Even with the latest COVID-19 outbreak in the north, Vietnam largely remains a success story in combating wave after wave of infections and keeping the economy running forward. And the majority of the Vietnamese are optimistic the country can recover this year.
In the latest optimism index compiled by Singapore’s United Overseas Bank (UOB), Vietnam scored 62.4 out of 100, the highest among the members of ASEAN. Vietnam’s well ahead of Malaysia (53.8), Singapore (52.7), Thailand (52.0), and Indonesia (49.6).
The report measured what consumers think about the rising COVID-19 infections in their respective countries, domestic and international travel restrictions, economic impacts of the pandemic and their personal financial outlook.
“Our research indicates that Vietnamese are positive about the overall future outlook, even as they experienced changes in their lifestyles and habits due to social distancing measures. Eight in 10 Vietnamese said they expect life to go back to the way it was by the end of 2021, the highest share of respondents compared with other countries in ASEAN,” said Harry Loh, chief executive officer of UOB Vietnam.
“Their optimism, the highest in the region, could be due to Vietnam’s relative success at containing the spread of the COVID-19, which has set a strong foundation for the recovery of the economy.”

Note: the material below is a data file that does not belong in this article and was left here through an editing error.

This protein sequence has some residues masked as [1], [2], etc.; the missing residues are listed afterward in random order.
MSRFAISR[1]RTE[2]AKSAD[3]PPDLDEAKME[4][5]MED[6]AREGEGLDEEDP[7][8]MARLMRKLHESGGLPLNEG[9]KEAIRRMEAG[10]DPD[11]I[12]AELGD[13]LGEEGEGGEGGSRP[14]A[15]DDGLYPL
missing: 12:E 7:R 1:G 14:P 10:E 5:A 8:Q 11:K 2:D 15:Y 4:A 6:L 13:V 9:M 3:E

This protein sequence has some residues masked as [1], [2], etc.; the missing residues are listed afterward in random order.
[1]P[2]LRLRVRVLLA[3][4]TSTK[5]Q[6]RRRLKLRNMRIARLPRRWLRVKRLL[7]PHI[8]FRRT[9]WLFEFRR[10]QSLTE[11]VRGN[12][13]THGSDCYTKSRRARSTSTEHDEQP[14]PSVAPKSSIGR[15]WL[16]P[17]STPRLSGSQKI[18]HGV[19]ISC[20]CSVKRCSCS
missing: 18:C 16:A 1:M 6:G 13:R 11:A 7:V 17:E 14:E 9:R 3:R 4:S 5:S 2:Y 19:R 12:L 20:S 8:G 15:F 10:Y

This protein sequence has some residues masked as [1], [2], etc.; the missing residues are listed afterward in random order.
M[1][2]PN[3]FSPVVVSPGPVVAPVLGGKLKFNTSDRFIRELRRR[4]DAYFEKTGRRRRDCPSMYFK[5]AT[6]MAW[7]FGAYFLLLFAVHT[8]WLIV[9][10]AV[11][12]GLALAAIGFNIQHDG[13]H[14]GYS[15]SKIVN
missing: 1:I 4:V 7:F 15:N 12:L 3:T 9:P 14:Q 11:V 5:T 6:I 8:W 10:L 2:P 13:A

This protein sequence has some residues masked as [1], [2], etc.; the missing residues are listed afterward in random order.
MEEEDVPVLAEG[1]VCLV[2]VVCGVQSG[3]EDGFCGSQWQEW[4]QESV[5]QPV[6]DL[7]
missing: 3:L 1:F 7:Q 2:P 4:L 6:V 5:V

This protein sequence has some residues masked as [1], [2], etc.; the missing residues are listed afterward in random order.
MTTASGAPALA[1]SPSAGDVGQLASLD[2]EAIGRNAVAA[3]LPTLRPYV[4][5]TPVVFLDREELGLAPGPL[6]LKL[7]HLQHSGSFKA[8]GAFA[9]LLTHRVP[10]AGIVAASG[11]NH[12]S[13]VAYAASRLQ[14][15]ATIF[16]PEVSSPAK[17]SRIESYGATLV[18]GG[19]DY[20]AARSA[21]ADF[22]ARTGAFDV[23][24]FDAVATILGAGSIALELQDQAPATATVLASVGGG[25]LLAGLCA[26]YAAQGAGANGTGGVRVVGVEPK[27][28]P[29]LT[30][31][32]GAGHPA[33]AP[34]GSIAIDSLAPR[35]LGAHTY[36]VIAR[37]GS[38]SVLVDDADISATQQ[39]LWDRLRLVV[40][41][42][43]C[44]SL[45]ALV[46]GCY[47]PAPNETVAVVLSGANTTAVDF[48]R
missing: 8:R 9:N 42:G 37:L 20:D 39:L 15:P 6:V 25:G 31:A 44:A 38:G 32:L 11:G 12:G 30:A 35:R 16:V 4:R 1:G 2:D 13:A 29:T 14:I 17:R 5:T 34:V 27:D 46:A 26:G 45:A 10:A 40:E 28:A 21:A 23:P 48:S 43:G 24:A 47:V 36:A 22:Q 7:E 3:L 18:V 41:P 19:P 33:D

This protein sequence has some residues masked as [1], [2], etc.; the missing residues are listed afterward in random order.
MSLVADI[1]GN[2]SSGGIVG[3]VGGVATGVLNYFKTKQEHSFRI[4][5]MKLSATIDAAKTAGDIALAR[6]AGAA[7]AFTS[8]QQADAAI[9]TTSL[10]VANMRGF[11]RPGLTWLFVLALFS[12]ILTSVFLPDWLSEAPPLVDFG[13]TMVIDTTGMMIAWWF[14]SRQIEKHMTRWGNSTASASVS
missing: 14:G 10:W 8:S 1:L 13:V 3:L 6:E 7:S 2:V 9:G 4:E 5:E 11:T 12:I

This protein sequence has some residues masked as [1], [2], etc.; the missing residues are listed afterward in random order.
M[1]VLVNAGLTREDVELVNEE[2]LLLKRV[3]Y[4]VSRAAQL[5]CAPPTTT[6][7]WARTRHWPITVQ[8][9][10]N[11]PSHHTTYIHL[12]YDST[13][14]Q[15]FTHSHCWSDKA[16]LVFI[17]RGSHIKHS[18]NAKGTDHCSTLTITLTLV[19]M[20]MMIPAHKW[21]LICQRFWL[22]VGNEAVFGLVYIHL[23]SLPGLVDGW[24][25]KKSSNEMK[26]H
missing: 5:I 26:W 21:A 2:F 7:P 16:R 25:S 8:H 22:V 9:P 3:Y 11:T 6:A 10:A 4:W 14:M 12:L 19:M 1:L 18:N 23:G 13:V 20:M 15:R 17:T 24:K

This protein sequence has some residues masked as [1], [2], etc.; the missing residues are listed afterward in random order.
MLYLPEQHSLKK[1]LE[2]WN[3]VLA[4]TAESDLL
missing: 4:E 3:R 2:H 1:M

At least 72 % of Vietnamese respondents to the survey also believe they will be more financially stable in a year’s time. The result’s significantly higher than Malaysia (57%), Thailand (52%), Indonesia (47%) and Singapore (41%).
And unlike the rest of the region, Vietnam’s Baby Boomers have the most optimistic outlook.
Based on the same UOB survey, the most positive generation in Vietnam are the Baby Boomers (67.7), choosing words such as “hopeful”, “relieved” and “happy” to describe their emotions towards their country’s actions to counter the health crisis.
More reasons to be optimistic: Vietnam plans to accelerate growth
As Vietnam imposes strict lockdown on several cities and provinces in the north after a new outbreak emerged last week, the government is also revving up its economic plans for the next five years.
On Monday, the ruling Communist Party raised the growth beyond the annual 6% before COVID-19 hit the country to 6.5% - 7% for 2021-2025, with focus on boosting Vietnam as a major manufacturing hub in Asia, creating more free trade deals with key economies and diversifying its export markets.
More and more multinational manufacturing companies are now turning their eyes to Vietnam as tension remains high between the US and China.
Taiwan-based Foxconn, supplier of Apple Inc, recently obtained a license to invest in Vietnam, moving its iPad and MacBook assembly from China. Intel also invested $475 million in its Vietnamese assembly and test facility, aimed at enhancing production of Intel’s 5G product line, Core processors integrated with its hybrid technology and 10th Gen Core chips.
Vietnam also aims to raise its profile from a low-cost labor country to environmentally-friendly and technology-driven economy. The country won’t anymore allow projects that use outdated technology and have high environment pollution risks.
The Communist Party’s five-year economic development blueprint is all geared up towards the country’s ambition to become a fully developed and high-income group country by 2045.